October 24, 2011

The Skin I Live In - Pedro Almodovar's Frankenstein

Pedro Almodovar is the auteur that David Lynch strives to be, but falls abysmally short.  Almodovar  said it best when he described his latest film, The Skin I Live In, as “a horror story without screams or frights.”  In fact, this is the most disconcertingly quiet horror film you’ll ever see, set mostly in an opulent home in Toledo, Spain with a lush musical soundtrack by Alberto Iglesias.

All the Almodovar trademarks are present in this dark tale of tragedy, sex, obsession, madness, violence, and sinister genius.

The story begins in 2012 at the estate of renowned plastic surgeon Robert Ledgard (Antonio Banderas).  The house is also home to the good doctor’s medical laboratory, operating room, prison, and violation of medical ethics.  To say that Dr. Ledgard is Dr. Frankenstein-gone-crazy would be an understatement.

Ledgard has discovered a burn-proof skin that he’s transplanted onto his strikingly beautiful prisoner Vera (Elena Anaya). The woman is dressed head-to-toe in a compression garment that oddly looks haute couture (Jean-Paul Gautier happens to  be the costume designer for the film).  Marilia (Marisa Paredes), Ledgard’s housekeeper, also serves as his outspoken prison guard.
Things begin to veer out of Ledgard’s iron-grip, calculated control when Marilia’s son, a burglar on the run dressed as a Carnival tiger, shows up demanding that the doctor perform a face transplant on him.  While waiting for the doctor to arrive home, the tiger-man notices on the many security monitors in the house that the prisoner looks exactly like the doctor’s dead wife.  Intimating a dark past with the doctor and his wife, the tiger-man proceeds to break into the prisoner’s cell and rape her.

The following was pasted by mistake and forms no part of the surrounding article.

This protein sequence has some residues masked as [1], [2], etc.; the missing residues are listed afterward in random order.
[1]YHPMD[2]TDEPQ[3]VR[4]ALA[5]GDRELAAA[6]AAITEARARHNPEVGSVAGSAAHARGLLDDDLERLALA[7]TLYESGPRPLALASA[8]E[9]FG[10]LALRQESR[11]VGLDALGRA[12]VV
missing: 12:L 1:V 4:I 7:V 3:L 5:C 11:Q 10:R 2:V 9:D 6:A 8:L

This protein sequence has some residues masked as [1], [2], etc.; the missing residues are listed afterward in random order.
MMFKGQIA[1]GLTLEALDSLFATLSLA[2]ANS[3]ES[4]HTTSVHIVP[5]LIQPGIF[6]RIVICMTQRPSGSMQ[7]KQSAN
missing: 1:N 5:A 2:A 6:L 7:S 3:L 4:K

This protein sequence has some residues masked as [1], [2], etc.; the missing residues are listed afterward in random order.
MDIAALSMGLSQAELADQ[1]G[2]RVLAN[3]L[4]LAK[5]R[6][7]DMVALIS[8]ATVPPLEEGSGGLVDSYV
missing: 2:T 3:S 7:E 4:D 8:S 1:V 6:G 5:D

In Almodovar-ian fashion, the plot suddenly goes back six years involving Ledgard’s wife who was burned in a horrific fire and then commits suicide when she sees her deformed reflection, and their teenage daughter’s brief but pivotal involvement with a boy named Vicente. 

How the past and future-present weave together in nonlinear fashion to a disturbing revelation and resolution is the shocking and thrilling payoff that only Almodovar could pull off so seemingly effortlessly.    

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